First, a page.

Ebola outbreak: World Health Organisation botched initial handling

Leaked internal memo places blame on incompetent staff and bureaucracy who 'failed' to see the 'writing on the wall'

The World Health Organisation botched early efforts to halt the deadly Ebola virus in West Africa, according to a drafted internal report leaked late yesterday night.

The internal document, which shows a timeline of the outbreak, indicates there were serious failings by WHO – itself an arm of the United Nations – to curtail the spread of the virus after it was first diagnosed in Sierra Leone, Liberia and Guinea.

“Nearly everyone involved in the outbreak response failed to see some fairly plain writing on the wall,” WHO said in the report, obtained by the Associated Press.

“A perfect storm was brewing, ready to burst open in full force.”

According to the document, incompetent staff, who failed to grasp that traditional infectious disease containment would fail in states with porous borders and fragmented health care systems, and the agency’s own bureaucracy also contributed to the problem.

"It's the regional office in Africa that's the front line," said Dr Peter Piot, the co-discoverer of the Ebola virus, interviewed by AP at his office in London.

"And they didn't do anything. That office is really not competent," he claimed.

The report also found that the heads of its country offices in Africa are “politically motivated appointments” made by the WHO regional director for Africa, Dr Luis Sambo, who does not answer to Dr Margaret Chan, the agency’s chief in Geneva.

A spokesperson for WHO told The Independent: "As soon as WHO received notification from Guinea in late March that the first cases of Ebola Virus Disease had been identified, we immediately mobilized experts and sent supplies to Guinea, then to Liberia and Sierra Leone.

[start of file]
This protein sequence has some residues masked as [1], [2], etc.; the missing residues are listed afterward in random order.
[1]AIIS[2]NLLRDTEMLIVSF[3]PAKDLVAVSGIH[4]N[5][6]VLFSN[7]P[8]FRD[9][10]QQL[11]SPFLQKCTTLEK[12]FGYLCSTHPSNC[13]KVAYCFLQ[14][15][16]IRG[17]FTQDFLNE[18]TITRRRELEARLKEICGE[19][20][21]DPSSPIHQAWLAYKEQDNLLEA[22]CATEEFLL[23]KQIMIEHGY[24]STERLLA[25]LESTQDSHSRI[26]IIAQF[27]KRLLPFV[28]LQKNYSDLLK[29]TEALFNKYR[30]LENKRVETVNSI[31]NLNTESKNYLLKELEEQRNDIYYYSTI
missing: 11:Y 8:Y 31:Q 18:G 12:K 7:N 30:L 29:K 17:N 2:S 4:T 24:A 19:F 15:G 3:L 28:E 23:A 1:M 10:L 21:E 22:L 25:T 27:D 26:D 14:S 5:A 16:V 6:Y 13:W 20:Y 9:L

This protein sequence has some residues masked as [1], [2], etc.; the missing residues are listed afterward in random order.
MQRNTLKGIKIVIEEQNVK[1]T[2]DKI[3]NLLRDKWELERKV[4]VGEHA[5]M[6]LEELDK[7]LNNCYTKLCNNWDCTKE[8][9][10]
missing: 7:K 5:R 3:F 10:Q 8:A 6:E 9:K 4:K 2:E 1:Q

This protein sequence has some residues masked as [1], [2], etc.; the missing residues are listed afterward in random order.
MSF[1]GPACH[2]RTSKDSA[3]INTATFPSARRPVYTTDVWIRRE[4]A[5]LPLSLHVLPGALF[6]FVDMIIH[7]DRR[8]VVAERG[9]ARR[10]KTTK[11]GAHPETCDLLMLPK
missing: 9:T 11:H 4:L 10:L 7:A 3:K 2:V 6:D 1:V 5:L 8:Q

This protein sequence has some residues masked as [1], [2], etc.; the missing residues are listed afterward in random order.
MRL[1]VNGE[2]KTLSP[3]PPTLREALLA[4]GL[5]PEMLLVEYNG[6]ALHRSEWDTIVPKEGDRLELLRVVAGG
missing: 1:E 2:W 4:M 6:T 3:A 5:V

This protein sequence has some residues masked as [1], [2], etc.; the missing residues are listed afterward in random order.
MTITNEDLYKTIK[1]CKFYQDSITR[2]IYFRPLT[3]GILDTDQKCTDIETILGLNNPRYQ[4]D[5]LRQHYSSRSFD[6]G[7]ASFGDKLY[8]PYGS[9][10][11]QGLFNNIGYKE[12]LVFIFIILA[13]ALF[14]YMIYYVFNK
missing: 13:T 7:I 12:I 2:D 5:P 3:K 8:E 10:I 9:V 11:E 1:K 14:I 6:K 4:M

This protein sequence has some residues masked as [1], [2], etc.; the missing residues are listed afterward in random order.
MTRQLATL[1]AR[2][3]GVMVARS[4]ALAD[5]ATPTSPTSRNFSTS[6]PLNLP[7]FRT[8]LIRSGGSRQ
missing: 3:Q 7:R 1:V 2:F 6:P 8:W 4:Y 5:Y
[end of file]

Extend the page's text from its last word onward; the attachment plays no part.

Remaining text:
"We will have time to analyse our response in the early phase of the outbreak once we get this outbreak stopped," the spokesperson said.

The news comes as 4,555 people are now believed to have died from Ebola, with the health agency noting 9,216 registered cases in seven countries.

Yet the international response has been lacking. A $1bn UN fund set up last month attracted a paltry $100,000, from Columbia.

Yesterday, David Cameron called on other countries to “look at their responsibilities and their resources” as a suspected Ebola patient admitted to a London hospital tested negative for the virus.

Meanwhile, pharmaceuticals giant GlaxoSmithKline has warned an effective commercial vaccine  may not be ready until late 2016 and should not be seen as the “primary answer” to the current outbreak.

Doctor Ripley Ballou, head of GSK’s Ebola vaccine research unit said to The Times: ““I don’t think this vaccine should be seen as the primary answer to this particular outbreak but we certainly hope that this vaccine could be used to prevent future outbreaks.

“Unfortunately it’s not going to be as quickly as we would like,” he said.

Later adding: “In retrospect we should have pulled the trigger earlier.”

Comments